Dublin 4 advertising for bikes deal to be put to councillors

Cost of bike rental could increase or service reduce if councillors decline to approve deal

What advertising screens in the  D4 location near the US embassy  would look like as part of Dublin Bikes deal.

What advertising screens in the D4 location near the US embassy would look like as part of Dublin Bikes deal.

 

Plans to erect advertising screens in Dublin 4 to pay for the Dublin Bikes rental scheme will be presented to Dublin city councillors for approval on Monday night.

If the plans are not approved it could result in a removal of bikes and bike stations from the network or an increase in user fees, council officials have warned. It would also put a question mark on the expansion of the scheme which the council proposes to fund through more advertising.

Three of the double-sided advertising panels known Metropoles would be located in Dublin 4, at Donnybrook Road, Shelbourne Road, and Pembroke Road in front of the US Embassy, while a fourth is proposed for Dublin 2 at Charlemont Street.

The council said it needs to install the screens to fulfil its side of the Dublin Bikes deal with advertiser JC Decaux. The screens are to pay for the service already provided by the company, and not to pay for any new bikes, the council said.

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Councillors in the southeast of the city last month voted to oppose erection of the four screens. Labour Cllr Dermot Lacey said the advertising was “unsuitable” for the locations proposed and he offered to walk the area with officials to identify more suitable sites.

Four panels

However, the council said it had already assessed 50 sites in order to find locations for the panels. The southeast of the capital has the highest concentration of bike stations at 47 per cent, but has just 25 per cent of the advertising screens, it said.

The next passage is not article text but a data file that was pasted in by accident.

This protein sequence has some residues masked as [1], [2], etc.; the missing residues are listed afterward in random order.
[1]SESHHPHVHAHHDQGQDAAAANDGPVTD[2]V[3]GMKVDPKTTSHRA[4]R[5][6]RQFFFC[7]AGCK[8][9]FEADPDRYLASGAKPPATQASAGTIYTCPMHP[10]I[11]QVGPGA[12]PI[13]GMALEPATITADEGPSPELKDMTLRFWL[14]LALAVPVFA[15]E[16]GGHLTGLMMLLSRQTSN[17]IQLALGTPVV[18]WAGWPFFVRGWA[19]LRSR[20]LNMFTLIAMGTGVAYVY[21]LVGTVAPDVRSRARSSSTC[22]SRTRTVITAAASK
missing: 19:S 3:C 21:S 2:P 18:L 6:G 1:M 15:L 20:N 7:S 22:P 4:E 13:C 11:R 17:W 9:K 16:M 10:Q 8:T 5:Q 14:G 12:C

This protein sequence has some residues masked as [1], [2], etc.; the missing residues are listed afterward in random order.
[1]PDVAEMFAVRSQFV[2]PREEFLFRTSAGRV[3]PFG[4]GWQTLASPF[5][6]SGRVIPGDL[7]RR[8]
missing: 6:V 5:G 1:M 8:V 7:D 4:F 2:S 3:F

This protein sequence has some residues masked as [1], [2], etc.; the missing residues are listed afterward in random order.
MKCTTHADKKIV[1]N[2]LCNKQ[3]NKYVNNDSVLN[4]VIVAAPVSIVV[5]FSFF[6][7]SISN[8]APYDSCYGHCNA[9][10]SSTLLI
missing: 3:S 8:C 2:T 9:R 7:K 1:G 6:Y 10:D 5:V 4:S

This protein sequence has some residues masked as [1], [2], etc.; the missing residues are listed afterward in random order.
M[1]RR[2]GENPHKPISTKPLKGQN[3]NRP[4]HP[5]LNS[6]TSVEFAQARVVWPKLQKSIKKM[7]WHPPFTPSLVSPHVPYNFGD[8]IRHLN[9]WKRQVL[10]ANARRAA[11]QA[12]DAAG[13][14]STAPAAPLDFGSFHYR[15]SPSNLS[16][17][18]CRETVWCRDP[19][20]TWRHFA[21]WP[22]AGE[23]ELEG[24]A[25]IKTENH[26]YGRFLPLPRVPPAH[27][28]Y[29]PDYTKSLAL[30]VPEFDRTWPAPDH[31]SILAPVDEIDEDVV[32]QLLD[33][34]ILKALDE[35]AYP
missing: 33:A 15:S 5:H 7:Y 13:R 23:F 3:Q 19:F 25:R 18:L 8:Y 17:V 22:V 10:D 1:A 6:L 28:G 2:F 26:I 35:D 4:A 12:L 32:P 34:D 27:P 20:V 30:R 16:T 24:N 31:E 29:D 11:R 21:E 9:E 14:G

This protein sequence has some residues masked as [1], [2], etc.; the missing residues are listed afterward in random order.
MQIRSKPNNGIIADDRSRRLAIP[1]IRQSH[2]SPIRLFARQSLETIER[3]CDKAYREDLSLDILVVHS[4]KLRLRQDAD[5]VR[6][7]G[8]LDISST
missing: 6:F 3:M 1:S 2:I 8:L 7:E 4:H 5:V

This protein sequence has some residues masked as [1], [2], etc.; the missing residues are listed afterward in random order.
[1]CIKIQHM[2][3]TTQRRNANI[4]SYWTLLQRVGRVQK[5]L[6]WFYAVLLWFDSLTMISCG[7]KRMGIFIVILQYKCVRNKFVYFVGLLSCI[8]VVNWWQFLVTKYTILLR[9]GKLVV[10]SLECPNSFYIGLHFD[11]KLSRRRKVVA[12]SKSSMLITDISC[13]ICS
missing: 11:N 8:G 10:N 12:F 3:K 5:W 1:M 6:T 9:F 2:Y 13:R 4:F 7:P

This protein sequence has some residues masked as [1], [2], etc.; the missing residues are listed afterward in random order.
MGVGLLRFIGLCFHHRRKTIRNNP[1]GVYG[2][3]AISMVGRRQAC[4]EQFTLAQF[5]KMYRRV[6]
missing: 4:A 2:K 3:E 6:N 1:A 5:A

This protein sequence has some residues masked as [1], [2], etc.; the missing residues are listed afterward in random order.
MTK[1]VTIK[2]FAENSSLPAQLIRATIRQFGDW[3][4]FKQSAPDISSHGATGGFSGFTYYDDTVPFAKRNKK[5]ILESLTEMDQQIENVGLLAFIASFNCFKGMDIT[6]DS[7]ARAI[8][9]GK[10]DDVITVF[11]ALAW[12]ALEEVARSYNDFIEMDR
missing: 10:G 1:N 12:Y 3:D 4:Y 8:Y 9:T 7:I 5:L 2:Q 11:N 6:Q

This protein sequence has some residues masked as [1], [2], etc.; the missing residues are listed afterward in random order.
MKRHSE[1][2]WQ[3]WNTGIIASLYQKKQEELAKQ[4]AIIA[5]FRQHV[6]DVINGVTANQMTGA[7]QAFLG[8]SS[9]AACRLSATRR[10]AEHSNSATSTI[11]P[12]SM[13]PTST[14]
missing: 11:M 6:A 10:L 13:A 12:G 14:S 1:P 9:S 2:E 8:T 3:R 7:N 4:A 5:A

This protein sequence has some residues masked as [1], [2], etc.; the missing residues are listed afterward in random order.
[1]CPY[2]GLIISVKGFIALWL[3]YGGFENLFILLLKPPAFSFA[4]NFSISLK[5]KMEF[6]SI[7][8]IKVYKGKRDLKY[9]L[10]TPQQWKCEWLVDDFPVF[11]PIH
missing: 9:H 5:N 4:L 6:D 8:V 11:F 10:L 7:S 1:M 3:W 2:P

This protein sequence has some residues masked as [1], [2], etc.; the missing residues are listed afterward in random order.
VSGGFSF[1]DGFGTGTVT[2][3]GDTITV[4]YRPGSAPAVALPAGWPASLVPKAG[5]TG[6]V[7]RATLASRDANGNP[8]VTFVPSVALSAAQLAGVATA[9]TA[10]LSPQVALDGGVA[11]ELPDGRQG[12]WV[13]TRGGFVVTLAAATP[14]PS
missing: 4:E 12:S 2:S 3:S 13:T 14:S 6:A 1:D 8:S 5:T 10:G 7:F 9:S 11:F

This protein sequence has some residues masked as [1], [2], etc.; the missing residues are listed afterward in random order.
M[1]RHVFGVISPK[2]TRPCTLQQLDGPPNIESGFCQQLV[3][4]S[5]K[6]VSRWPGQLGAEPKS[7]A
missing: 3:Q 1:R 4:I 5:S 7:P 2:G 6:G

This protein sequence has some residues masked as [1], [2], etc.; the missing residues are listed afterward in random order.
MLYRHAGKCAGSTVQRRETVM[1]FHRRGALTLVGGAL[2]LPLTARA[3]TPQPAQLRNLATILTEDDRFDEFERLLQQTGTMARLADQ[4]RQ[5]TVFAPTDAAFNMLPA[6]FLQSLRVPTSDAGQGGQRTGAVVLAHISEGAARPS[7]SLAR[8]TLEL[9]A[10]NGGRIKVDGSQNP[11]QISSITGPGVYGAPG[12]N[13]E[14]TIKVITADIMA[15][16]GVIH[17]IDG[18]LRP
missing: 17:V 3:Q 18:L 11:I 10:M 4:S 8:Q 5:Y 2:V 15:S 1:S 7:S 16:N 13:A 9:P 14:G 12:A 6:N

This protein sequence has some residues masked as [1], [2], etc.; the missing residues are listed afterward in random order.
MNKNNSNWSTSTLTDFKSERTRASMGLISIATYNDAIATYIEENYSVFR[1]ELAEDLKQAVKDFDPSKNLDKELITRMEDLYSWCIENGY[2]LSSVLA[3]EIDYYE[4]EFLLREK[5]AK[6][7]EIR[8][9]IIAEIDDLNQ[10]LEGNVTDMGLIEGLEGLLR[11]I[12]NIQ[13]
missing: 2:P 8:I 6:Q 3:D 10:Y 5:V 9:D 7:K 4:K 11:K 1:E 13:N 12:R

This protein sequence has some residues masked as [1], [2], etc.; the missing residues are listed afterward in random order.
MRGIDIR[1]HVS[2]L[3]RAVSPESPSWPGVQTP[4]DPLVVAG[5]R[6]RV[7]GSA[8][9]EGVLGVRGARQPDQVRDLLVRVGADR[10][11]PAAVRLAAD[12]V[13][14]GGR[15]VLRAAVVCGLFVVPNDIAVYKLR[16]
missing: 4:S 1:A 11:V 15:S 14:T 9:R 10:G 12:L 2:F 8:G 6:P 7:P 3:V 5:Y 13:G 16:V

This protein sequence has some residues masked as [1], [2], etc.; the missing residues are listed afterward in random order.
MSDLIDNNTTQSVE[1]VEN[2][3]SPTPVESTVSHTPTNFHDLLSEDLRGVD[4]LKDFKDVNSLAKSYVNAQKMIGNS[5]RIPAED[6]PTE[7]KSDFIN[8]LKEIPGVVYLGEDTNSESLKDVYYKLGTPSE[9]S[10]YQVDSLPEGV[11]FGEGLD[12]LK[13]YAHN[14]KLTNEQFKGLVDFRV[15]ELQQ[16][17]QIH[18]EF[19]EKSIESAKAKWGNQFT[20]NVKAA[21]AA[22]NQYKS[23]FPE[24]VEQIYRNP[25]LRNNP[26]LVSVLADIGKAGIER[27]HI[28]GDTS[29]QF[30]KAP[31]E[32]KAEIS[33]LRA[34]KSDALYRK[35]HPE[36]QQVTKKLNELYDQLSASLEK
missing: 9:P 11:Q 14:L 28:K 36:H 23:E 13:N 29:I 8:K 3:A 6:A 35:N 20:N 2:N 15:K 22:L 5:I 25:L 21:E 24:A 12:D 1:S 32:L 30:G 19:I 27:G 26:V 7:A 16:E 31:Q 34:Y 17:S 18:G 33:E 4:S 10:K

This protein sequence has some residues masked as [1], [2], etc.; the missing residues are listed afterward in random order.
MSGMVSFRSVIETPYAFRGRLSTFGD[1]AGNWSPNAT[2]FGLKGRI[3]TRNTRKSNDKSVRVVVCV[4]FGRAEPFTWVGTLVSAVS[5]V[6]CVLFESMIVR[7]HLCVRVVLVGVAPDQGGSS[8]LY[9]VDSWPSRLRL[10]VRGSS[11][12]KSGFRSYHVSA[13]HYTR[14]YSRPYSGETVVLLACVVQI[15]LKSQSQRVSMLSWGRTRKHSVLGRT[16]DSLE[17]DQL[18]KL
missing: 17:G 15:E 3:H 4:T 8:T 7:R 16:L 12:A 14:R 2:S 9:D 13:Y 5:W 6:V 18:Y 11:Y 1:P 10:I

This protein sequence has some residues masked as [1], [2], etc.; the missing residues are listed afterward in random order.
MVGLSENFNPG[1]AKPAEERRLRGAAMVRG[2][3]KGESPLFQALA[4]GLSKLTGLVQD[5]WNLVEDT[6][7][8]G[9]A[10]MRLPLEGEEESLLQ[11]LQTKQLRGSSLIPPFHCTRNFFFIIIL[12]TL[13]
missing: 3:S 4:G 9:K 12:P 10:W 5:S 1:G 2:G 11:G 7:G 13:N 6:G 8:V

North inner city Cllr Independent Nial Ring said southside councillors were prepared to put the bike scheme at risk rather than take four panels, while the northside had more advertising and fewer bikes.

An Taisce made a submission to the council opposing the four advertising panels. The agency’s heritage officer Ian Lumley, and its representative on the council’s planning committee Valerin O’Shea, also made separate submissions in a personal capacity, against the proposal, with Mr Lumley describing it as “nasty”, “contemptible”, “tacky” and “grossly offensive”.

In 2006 the council signed a contract with JC Decaux, one of the world’s largest outdoor advertising companies, for the bike rental scheme. The bike service began operating in 2009 and was extended in 2010 by 100 bikes. To fund the extension the council agreed to 10 additional advertising screens, six of which have been installed but four of which remain outstanding.

The council has proposed funding the future expansion of the bike rental scheme by the use of more outdoor advertising. In a report to councillors last April the local authority said the most “commercially efficient” sites for advertising would be heavily trafficked routes, or key civic and retail areas such as O’Connell Street, College Green and Grafton Street.